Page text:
Backlash Leads to Cancellation of Iraq TV Show Simulating IS Attacks on Unsuspecting Guests

An Iraqi TV prank show was canceled by the country's media regulator for a stunt in which fake Islamic State militants ambush unsuspecting guests, inciting outrage from viewers who said they had to relive the trauma of life under the extremist group.

Tannab Raslan, which was available on the local Asia TV as a special during the Ramadan holy month, followed Iraqi celebrity guests and invited them to a "charity event" that turned out to be a staged ambush by actors playing militants. The ambush involved fake weapons, explosions and fake suicide vests.

"The scenes bring back memories of Daesh once again," Baghdad resident Bashir al-Saddi told the Associated Press, using the Arabic acronym for the Islamic State group. "Frankly, this is not acceptable, it is inhuman and uncivilized."

Under IS, Iraqis experienced abductions, beheadings, enslavement and sexual violence against women. The group is responsible for thousands of deaths in the fight to remove militants from Iraq.

The show's presenter, Raslan Haddad, said he does not believe the stunts violated any boundaries and referenced contracts that could lead to major penalties for the channel.

For more reporting from the Associated Press, see below.

Raslan Haddad
Raslan Haddad, the presenter of the local TV prank show, Tannab Raslan, stands in front of a map of Iraq during an interview with the Associated Press in Baghdad, Iraq, on May 5, 2021. Responding to viewer outrage, Iraq's media regulator canceled the show that lured guests into simulated ambushes by militants, forcing participants and viewers to relive the fear that was widespread under the rule of the Islamic State group. Hadi Mizban/AP Photo

Iraq's Communication and Media Commission ordered the show off the air this week.

The show's name, Tannab Raslan, refers to the name of its presenter and a popular Iraqi game that children play with marbles in which a score is called "tannab."

Hidden cameras film everything—and the fear that grips the show's guests is real. The show has raised ethics concerns and provoked outrage from angry viewers who said its content was highly offensive.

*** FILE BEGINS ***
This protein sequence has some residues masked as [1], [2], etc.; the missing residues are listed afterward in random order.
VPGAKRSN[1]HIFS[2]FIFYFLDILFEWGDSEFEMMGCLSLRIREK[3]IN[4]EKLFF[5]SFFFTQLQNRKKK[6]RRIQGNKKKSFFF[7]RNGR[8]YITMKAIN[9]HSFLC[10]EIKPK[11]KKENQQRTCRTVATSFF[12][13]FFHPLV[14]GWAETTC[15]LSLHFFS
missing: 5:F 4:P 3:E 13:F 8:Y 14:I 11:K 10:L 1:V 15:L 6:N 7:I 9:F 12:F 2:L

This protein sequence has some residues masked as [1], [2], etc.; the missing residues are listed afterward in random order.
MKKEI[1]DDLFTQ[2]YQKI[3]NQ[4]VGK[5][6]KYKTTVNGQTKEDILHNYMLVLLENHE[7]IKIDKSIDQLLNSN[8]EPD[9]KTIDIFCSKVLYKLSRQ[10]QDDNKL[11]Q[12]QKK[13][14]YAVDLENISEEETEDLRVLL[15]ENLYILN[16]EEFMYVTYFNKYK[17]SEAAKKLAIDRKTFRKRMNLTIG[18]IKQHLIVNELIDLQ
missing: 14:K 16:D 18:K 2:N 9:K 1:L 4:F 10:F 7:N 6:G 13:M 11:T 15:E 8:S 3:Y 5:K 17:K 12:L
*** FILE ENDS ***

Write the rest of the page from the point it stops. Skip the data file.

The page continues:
But some, like one of the show's actors and presenter Haddad, said the cancellation was unfair as the show also depicts the heroism of Iraqi security forces.

"The decision is unjust," Haddad said.

In one the most controversial episodes, cameras follow Iraqi actress Nessma Tanneb as she is taken to a rural area outside Baghdad under the pretext of meeting a family liberated from IS rule.

Along the way, she is told at a mock checkpoint that the area they are about to enter is unsafe and was under attack by IS militants just three hours earlier. Tanneb is visibly concerned and asks to turn back but is ignored.

Once she is brought inside a house, an explosion is heard, and actors playing militants storm the building. Tanneb—who at this point is blindfolded—cries out, screams and eventually faints as actors playing Iraqi soldiers burst onto the scene and "liberate" her.

The show was produced by the Popular Mobilization Forces, a government-backed umbrella group of mostly Shiite militias, many backed by Iran, which fought alongside Iraqi security forces against IS.

The Islamic State group was defeated in a three-year campaign with assistance from U.S.-led coalition forces. At the height of its power, IS held one-third of Iraq's territory and terrorized those under its rule.

"Participants have no objection, they agreed to it," Haddad claimed.

ISIS Aftermath
A worker of the Hashed al-Shaabi (Popular Mobilisation) paramilitary forces uses an excavator to clear debris in the old city of Iraq's northern Mosul on April 6, 2021, following the three-year reign of the Islamic State group. Zaid AL-OBEIDI / AFP/Getty Images